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    2. There's a brother named Jim Hanks who was in a couple of soft core porn flicks that showed up on Skinemax a number of years ago.

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    3. You must have had too much time on your hands that day, grin.

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    4. Never cared for Oprah or the fools that followed her advice or reading lists. No, it's not due to race. What bugged me is how someone who was a hs dropout makes all that money while the more educated have to scrape by. Same goes for film stars, musicians and athletes.

      So Rauner met with the rapper? what a joke

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    5. B. Rush must be looking for attention if he invited Trump.

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  2. Aging Nitpickers would be a good name for a band. But not with the hyphen.

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  3. Only slightly off topic, I find myself annoyed that the notion of Chicago as "the murder capital of the nation," has become burned into the public consciousness, something your newspaper has had a hand in. Chicagoans do kill each other more than people in most European cities, but by American standards its rate of murders per 100,000 is middling. Still I came across the phrase in a Sun-Times column (not yours) just a few weeks ago.

    For an interesting take on historical "urban legends," read "The Daughter of Time, " Josephine Tey's last mystery. Her detective amuses himself while laid up in a hospital bed by encouraging a young visitor to investigate the crimes of Richard III, one of the oldest of cold cases. The young man builds a case for Richard's innocence of the crimes he was accused of by Tudor propagandists like Sir Thomas More and Bill Shakespeare. When he wonders how such libels could have become publicly accepted, the Inspector cites a number of historical events that either never happened or have been completely misrepresented in public memory.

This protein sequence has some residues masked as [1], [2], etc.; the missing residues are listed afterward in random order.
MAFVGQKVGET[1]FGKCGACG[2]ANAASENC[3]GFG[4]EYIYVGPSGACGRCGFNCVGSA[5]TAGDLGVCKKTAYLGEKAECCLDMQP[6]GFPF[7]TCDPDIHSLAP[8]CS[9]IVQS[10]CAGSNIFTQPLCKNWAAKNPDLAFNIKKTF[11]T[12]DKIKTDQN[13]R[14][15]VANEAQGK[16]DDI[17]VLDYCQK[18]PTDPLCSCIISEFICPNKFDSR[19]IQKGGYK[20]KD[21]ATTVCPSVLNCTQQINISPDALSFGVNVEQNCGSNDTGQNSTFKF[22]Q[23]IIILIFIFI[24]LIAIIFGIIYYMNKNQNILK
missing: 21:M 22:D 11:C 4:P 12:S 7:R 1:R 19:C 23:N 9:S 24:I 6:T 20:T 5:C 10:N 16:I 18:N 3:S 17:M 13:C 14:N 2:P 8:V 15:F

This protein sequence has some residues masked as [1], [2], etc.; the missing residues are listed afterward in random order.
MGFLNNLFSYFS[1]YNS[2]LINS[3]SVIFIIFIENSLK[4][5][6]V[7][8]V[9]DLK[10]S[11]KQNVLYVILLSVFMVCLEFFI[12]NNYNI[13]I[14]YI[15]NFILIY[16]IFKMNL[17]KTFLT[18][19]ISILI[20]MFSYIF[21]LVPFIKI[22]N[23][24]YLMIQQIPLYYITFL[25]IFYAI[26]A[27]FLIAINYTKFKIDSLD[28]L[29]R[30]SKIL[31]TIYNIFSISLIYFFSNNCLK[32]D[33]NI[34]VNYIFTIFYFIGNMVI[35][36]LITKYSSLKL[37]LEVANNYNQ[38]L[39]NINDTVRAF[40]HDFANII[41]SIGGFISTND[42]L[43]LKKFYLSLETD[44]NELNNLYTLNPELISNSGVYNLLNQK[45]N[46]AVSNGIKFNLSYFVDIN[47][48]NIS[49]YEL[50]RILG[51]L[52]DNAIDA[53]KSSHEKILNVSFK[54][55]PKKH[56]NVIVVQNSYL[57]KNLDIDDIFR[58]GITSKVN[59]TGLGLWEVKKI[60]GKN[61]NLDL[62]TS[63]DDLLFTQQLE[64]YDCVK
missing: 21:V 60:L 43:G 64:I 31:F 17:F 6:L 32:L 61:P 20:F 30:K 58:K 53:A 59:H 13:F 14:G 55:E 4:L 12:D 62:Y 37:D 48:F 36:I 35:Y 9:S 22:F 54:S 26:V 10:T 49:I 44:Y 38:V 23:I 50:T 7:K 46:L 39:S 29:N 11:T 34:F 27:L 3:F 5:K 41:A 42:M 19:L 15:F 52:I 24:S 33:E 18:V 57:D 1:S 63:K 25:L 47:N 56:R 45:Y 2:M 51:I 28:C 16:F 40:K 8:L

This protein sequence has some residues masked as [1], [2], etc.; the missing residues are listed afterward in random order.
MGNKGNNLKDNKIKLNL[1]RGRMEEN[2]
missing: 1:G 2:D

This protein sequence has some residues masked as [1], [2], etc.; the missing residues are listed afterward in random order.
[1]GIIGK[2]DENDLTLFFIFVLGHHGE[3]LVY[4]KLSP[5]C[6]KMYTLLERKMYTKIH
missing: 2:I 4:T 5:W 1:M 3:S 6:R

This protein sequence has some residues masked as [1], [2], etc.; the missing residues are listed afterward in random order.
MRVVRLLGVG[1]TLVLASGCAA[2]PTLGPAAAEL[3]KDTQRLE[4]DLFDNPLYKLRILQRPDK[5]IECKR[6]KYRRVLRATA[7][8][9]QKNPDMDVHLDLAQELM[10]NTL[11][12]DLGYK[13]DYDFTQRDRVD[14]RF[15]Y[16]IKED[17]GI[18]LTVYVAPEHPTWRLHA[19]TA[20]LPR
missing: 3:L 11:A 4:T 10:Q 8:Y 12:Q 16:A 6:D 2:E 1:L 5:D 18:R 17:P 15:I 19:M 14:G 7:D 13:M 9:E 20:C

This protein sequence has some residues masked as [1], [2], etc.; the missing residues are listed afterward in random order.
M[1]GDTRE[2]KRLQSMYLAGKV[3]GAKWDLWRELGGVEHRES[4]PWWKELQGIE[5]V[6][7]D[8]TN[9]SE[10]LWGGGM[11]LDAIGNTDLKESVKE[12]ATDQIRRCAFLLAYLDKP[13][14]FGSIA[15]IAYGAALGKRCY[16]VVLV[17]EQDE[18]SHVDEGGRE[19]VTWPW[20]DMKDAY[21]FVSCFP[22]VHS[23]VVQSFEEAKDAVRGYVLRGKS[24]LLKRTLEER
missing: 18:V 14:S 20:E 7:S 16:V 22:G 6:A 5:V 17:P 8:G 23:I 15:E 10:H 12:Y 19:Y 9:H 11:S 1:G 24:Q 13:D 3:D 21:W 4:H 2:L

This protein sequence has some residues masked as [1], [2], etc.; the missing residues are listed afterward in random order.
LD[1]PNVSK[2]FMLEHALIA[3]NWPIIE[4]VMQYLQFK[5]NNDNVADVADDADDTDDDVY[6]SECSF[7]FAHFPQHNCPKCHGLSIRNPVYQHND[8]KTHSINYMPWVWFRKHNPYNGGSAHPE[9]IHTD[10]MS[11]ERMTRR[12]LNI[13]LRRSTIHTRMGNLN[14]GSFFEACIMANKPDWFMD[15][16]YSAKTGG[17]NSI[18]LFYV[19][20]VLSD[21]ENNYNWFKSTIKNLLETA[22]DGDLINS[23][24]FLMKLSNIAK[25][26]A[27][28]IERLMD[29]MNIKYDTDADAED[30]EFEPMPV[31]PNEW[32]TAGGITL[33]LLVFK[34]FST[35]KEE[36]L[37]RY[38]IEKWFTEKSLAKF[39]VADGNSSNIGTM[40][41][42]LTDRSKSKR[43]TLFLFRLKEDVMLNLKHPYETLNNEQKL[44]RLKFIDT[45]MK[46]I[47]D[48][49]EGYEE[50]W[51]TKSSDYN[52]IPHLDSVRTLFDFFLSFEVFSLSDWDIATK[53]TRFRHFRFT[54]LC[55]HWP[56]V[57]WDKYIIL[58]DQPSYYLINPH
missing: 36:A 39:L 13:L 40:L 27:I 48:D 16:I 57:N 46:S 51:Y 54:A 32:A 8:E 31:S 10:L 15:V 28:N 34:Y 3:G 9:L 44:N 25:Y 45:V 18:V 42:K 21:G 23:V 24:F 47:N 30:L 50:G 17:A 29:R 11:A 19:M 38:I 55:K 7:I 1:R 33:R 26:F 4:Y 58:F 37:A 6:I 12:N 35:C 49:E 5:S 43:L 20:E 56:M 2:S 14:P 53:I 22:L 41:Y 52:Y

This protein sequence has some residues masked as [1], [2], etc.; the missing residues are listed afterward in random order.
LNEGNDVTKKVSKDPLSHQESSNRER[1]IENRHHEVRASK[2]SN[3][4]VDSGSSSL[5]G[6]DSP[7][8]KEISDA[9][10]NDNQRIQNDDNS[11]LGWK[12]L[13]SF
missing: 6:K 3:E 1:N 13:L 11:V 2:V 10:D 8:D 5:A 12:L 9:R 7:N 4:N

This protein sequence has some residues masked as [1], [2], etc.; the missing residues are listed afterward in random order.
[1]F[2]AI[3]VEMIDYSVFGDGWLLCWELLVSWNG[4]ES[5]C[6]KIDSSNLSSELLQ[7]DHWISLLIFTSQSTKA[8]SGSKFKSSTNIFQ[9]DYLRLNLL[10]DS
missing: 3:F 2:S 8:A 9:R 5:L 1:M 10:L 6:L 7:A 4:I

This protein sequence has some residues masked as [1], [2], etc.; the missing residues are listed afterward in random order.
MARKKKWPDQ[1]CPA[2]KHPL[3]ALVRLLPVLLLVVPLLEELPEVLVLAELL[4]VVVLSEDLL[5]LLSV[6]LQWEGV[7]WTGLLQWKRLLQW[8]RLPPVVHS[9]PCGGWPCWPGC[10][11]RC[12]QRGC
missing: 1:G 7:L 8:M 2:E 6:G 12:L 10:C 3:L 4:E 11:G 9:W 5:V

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  4. @Thomas. When you say that the concept has become burned into the public consciousness, it makes me wonder, "how do you know?" What is that suggestion based on?

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    1. That's great about you learning Russian. That alphabet must be hard.

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  5. My burn meter tells me. I check it every morning. I was, of course, guilty of indulging in a speculation that even if Emanuel and McCarthy manage to get murder rates down to, say, UK levels, a future public opinion poll asking the question "what city is the murder capital of the U.S.?" would elicit a large vote for our town. What I found objectionable was that during the spike in murders two years ago all the major news outlets, including the Sun-Times ran "murder capital of the nation" headlines and leaders without making it clear that the "nation" they were talking about consisted only of major metropolitan areas i. e. Chicago, New York and Los Angeles. No mention of New Orleans, Detroit, Saint Louis, Atlanta, many sizeable U.S. cities with much higer homicide rates. Then, of course, it became a useful talking point for GOP politicians as a feature of that awful place the Black guy in the White House came from. I'm perhaps making too much of it, but you have to admit it's a bell that will be hard to unring.

    By the way, what do you have against robots?

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    1. I'm not sure that's a valid qualm, Tom. If Podunk, population 50, has a murder, then its murder rate dwarfs Chicago's. But it is not the murder capital -- "Murder Capital" is a meaningless tabloid term anyway. I don't think it's worth agonizing over.

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Thanks for commenting. As soon as I vet your remarks, they'll be posted, assuming they aren't, you know, mean and crazy.